A 2018 report by the National Council for Mental Wellbeing found that 42 percent of Americans believed that cost and poor insurance coverage were the top barriers for accessing mental health care. Changes are opening up new options for more people.
In Hilary Mead’s home state of Washington, for example, millions of dollars have been poured into expanding and developing programming for mental health support. Federal programs supporting mental health have also gotten hundreds of millions of dollars in funding boosts, and a new hotline was launched specifically for mental health emergencies.
Mead notes that these changes are partly the result of tireless advocacy by her colleagues in the field. “Because of the pandemic, there’s much more pressure on people who hold power—insurance companies, Medicaid, and the government—to listen to us and reconsider what they’re willing to reimburse,” says Mead.
The future of therapy is at Mac.
How does Macalester support students’ mental health? Individually and systematically.
Therapy is just one part of the robust health care support—both mental and physical—that Macalester provides for its students.
For much of the past decade, mental health has been the top reason that students seek medical care at Macalester, according to medical director Steph Walters. (During the most acute phases of the pandemic, COVID-19 care took the top spot.)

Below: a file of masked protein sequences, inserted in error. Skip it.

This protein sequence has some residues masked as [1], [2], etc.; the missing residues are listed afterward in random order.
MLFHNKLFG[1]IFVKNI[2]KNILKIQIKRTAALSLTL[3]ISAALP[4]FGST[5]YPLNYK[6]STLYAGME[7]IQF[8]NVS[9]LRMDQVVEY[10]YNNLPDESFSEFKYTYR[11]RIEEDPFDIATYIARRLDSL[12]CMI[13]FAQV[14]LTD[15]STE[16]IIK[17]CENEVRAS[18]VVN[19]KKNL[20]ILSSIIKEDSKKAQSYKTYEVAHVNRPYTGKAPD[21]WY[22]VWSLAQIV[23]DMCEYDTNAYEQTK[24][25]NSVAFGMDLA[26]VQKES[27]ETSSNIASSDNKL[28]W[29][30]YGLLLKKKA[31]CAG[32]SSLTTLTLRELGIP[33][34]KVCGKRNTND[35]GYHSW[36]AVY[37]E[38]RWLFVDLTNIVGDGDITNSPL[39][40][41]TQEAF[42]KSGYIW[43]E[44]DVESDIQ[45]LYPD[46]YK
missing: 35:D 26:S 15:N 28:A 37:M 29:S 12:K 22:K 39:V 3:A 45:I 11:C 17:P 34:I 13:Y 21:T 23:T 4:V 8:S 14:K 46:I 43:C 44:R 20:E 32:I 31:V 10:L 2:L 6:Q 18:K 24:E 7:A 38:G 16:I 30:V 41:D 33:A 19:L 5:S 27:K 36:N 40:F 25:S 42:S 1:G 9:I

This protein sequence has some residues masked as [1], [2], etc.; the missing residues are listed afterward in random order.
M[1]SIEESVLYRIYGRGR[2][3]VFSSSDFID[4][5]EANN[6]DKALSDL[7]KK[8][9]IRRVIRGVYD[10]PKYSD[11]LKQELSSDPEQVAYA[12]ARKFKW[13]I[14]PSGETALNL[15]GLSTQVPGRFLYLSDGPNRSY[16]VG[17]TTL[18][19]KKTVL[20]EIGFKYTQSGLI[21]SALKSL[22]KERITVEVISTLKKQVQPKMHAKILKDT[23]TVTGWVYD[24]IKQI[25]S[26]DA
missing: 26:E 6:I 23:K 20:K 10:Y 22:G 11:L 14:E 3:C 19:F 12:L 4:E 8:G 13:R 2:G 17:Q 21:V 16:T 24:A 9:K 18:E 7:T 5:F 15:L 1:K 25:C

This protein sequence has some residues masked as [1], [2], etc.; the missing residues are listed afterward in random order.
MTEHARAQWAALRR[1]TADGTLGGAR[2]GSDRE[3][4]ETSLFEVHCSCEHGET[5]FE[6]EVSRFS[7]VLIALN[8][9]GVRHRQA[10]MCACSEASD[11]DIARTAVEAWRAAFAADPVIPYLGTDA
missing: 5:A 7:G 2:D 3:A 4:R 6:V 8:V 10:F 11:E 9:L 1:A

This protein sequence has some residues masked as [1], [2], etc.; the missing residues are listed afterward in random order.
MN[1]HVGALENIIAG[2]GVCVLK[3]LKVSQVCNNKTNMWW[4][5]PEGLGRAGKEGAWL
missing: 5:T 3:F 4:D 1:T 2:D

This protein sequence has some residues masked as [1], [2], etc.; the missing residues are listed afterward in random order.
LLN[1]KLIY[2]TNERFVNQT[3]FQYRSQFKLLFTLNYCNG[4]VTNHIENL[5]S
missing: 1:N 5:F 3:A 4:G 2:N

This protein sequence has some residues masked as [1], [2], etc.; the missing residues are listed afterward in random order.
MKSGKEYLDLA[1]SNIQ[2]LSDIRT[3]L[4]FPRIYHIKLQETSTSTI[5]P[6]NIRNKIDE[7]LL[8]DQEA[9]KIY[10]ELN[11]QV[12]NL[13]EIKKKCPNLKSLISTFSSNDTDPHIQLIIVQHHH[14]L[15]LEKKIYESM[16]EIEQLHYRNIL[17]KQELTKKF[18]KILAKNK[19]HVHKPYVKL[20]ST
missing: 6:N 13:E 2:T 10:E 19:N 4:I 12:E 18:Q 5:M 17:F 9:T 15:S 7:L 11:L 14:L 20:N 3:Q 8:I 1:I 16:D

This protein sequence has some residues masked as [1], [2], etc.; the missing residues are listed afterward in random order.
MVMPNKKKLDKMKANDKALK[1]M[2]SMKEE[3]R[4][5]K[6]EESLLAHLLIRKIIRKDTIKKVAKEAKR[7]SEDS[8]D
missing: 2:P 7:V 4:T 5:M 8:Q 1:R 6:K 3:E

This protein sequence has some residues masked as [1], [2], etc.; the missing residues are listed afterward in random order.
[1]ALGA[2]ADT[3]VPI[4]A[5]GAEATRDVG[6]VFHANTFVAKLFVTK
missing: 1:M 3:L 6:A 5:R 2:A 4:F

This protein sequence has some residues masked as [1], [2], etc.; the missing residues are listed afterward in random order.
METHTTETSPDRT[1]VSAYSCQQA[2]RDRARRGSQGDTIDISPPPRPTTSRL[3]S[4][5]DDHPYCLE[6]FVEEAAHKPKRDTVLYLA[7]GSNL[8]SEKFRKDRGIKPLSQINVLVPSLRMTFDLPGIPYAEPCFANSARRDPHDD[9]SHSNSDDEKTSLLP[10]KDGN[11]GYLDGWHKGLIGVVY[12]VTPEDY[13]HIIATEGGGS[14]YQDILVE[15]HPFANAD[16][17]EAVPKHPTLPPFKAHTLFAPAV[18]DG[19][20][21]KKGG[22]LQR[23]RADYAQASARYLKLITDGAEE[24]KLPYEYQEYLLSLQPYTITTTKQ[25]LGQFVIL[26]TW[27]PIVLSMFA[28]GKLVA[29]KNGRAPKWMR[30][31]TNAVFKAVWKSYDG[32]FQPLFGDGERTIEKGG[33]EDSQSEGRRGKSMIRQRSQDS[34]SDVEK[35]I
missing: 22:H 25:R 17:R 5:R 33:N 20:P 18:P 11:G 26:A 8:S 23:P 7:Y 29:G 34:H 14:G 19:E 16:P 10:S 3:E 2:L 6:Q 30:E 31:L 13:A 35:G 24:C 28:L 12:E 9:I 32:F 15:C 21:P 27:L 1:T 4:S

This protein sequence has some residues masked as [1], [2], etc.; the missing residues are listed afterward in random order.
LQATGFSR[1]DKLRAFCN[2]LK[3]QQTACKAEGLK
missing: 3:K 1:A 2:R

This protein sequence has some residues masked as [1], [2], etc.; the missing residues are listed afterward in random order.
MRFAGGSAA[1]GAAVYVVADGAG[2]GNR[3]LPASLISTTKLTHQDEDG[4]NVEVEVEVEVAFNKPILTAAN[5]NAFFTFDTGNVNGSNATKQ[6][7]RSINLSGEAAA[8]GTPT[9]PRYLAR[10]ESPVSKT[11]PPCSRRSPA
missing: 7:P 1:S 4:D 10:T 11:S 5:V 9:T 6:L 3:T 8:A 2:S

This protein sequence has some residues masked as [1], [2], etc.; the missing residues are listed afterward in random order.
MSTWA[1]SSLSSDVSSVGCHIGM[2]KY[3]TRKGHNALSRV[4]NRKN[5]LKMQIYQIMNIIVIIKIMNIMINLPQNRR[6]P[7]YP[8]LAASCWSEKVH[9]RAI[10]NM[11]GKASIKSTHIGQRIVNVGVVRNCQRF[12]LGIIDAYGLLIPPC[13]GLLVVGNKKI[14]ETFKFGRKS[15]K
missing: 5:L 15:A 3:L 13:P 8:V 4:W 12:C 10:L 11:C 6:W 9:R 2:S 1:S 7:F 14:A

All students have access to individual counseling sessions, group counseling, a 24/7 line for acute counseling help, and next-day appointments at no cost, says Jen Jacobsen, executive director of the Laurie Hamre Center for Health & Wellness. “For one-on-one counseling, Macalester uses a flexible care model,” she says. “Instead of having a set number of appointments of a certain length, the student and the counselor collaborate at the end of each session to decide whether to meet again, and if so, how soon and the length of the session.”
The result is a more tailored experience that helps meet students’ needs—and reduced waiting time for those who are scheduling a first counseling appointment.
Jacobsen also notes that Macalester aims to support systemic changes and programs that can benefit all students’ mental health. For example, the college encourages all faculty to schedule early evening project deadlines to prevent students from pulling all-nighters, which can contribute to anxiety and depression. A popular campus therapy dog program, [email protected], has brought joy to students (and to the campus community) for more than a decade.
Erin Peterson is a Minneapolis-based writer.
April 28 2023Back to top